Jessica Rowe shares why it was time to put her family first and why it certainly is NOT an old-fashioned move.
“I didn’t like what I was turning into”, writes Jessica on The Sydney Morning Herald.
“Someone sleepwalking through the days, running on adrenalin, and propping myself up with rosé on a Friday night, too weary to snuggle with anything but Netflix.
“You’re probably thinking, what an ungrateful and whingey woman. And you’re right, because each day I was a becoming more and more of a “shouty mummy”. Sure, we all have our bad days, but it seemed like more of my days were going pear-shaped. It didn’t matter that my daughters raised their eyebrows and giggled, wondering what to make of my shouting.
“I thought the Christmas break would leave me re-energised and ready to take on another year of early starts on television. But I had to listen to my heart. Like any big decision we make, there are moments of fear.
“My patient husband and longsuffering friends had listened to me going back and forth over the decision for six months but the time for talking was over. It was now time to make that choice and to listen, really listen to those moments when the beat of your heart whispers louder than the rational part of your brain.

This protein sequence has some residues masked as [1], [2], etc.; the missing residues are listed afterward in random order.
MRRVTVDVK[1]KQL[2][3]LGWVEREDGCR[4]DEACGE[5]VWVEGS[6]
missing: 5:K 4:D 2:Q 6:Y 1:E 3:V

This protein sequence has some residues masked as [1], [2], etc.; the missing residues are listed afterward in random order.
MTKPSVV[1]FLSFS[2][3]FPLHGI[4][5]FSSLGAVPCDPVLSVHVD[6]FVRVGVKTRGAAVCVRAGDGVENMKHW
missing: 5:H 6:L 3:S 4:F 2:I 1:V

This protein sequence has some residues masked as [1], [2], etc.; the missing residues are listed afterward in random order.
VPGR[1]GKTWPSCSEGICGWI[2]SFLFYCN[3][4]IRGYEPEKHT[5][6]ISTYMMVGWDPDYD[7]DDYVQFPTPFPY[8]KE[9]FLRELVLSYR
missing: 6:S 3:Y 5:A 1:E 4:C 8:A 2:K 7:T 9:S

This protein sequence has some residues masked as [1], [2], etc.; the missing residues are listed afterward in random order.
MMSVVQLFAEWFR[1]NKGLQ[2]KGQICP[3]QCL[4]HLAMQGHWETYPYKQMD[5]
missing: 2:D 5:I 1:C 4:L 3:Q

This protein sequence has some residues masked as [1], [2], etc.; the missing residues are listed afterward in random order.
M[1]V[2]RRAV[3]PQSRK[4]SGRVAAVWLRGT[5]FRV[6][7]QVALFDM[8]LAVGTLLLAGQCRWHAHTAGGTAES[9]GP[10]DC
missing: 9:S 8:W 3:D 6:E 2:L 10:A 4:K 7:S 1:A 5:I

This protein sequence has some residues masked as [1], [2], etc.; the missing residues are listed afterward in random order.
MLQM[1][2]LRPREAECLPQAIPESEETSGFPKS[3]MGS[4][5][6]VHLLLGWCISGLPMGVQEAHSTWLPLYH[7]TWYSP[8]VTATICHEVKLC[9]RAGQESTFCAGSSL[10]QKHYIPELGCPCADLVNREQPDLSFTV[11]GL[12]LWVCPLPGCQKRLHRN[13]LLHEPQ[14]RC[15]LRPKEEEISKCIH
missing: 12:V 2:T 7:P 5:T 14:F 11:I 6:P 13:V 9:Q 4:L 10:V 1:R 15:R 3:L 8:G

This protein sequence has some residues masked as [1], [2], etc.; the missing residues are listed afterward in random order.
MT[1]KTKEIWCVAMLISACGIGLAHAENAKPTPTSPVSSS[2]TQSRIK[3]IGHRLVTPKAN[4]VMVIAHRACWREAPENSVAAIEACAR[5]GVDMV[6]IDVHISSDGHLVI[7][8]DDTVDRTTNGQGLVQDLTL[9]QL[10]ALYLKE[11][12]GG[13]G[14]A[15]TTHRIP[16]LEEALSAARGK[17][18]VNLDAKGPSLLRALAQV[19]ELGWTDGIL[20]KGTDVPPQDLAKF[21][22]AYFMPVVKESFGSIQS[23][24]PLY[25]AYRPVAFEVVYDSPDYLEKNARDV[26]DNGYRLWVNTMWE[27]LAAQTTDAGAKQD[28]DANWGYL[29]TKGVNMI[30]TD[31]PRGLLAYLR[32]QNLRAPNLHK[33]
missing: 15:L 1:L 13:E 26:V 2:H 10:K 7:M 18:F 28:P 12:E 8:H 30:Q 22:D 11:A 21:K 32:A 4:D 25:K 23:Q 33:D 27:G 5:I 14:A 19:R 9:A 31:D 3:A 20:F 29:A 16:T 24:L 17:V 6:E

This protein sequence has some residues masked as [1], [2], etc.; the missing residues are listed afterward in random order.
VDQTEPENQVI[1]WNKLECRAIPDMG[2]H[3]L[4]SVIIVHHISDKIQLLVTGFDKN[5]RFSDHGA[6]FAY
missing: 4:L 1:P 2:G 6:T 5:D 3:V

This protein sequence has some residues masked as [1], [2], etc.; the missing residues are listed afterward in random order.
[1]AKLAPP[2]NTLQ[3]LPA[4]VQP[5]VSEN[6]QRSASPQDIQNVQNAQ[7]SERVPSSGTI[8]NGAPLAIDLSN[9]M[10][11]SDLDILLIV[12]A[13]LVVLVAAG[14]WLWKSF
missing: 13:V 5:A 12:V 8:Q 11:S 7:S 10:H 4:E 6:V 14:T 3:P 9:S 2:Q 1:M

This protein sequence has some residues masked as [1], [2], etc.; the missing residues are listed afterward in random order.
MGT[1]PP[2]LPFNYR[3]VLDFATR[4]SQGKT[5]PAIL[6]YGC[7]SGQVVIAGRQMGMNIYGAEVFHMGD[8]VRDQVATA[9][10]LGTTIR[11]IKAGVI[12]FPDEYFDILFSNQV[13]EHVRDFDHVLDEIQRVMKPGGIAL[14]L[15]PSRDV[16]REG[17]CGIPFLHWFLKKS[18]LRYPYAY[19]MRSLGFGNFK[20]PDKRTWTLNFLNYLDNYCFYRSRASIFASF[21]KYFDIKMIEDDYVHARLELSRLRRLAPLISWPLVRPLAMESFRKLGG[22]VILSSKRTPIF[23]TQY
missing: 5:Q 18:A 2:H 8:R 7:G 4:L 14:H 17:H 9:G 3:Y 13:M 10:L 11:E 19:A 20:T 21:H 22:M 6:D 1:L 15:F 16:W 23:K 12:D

“The heartstrings that had tightly bound me to my babies were now a little looser but still being tugged by the emotional demands of their tween years and the emotionally fraught teenage years I know lie ahead.
“I want to be a present mum. For me being present means being emotionally present. And my workload had been leaving me with little energy to devote to what really matters. My daughters needed me and I needed them.
“When they were tiny, I loved the freedom of sneaking out to work as the sun was rising, happy that my little family was still sound asleep. Now my eldest daughter sets her alarm so she can wake up early with me and we can chat in the dark together.
“We snuggled together on the couch, the morning I was announcing I was leaving Channel Ten. I told her how nervous I was about telling everyone in a few hours’ time. Stroking her hair, marvelling at how lovely she is, I asked Allegra what she thought about my decision. “A billion times happier, Mummy,” she said.
“It is never simply a choice between career and family. Ask anyone, and family always comes first.
“This move isn’t old-fashioned. I’m a proud feminist and I know how lucky I am to have this choice. Besides I’m not disappearing – there are books to write, podcasts to do and other projects to keep me fulfilled.”
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